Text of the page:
The Fallen Soldier
We know that Wilfred Owen wrote most of his poetry in a short period of time all while fighting in the horrific battles of WWI. We're no psychologists, but it's pretty plain to see that all of that fighting had a tremendous impact on his poetry.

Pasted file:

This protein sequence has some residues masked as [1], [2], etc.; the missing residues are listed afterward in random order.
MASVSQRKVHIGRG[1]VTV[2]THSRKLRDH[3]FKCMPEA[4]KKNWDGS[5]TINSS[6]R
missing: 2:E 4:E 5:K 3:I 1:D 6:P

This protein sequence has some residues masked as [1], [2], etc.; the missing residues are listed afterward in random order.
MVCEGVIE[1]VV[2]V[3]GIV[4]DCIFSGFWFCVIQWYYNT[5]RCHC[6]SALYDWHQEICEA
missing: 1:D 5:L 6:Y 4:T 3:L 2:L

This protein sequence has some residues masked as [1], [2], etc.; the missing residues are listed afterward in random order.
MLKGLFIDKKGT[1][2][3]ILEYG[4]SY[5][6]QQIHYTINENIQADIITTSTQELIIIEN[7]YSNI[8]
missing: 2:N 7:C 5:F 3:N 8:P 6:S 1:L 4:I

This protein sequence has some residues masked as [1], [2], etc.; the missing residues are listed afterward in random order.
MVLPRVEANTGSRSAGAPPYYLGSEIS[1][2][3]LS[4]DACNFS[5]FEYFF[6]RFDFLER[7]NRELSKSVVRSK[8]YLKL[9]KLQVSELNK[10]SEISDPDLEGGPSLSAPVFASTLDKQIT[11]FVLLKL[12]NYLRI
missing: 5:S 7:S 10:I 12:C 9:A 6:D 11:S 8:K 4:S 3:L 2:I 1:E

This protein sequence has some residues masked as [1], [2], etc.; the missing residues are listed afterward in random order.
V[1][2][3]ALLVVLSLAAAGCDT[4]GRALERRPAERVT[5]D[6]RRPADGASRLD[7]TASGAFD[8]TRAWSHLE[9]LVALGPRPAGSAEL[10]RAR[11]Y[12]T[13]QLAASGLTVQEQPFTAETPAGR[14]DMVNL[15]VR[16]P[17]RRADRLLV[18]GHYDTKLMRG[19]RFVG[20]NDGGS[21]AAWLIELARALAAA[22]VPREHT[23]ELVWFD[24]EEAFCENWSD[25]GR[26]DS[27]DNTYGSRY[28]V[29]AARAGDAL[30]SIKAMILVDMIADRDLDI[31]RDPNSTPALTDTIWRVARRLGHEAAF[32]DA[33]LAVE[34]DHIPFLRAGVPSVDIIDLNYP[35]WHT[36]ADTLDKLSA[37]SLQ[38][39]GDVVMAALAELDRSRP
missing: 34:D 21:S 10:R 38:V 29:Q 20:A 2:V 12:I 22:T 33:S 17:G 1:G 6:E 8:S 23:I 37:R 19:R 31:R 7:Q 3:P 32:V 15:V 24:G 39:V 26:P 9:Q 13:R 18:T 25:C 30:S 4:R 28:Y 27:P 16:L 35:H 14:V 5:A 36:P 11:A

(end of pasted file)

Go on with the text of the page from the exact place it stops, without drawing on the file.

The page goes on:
While he has dedicated almost all of his poems in one way or another to the horrors of war, we think he had a particular interest in the fallen (or soon-to-be fallen) soldier. These guys had the real short end of the stick. If they weren't having to deal with the fear of their own death, they were dealing with the destructive guilt of being responsible for someone else's death. You can see other examples of this in the (un) cheerily titled "Anthem for Doomed Youth" and in his most famous poem "Dulce et Decorum Est." Unfortunately for Owen, he got to experience the suffering and death as a soldier, and his poetry, especially "Strange Meeting" illustrates this perfectly.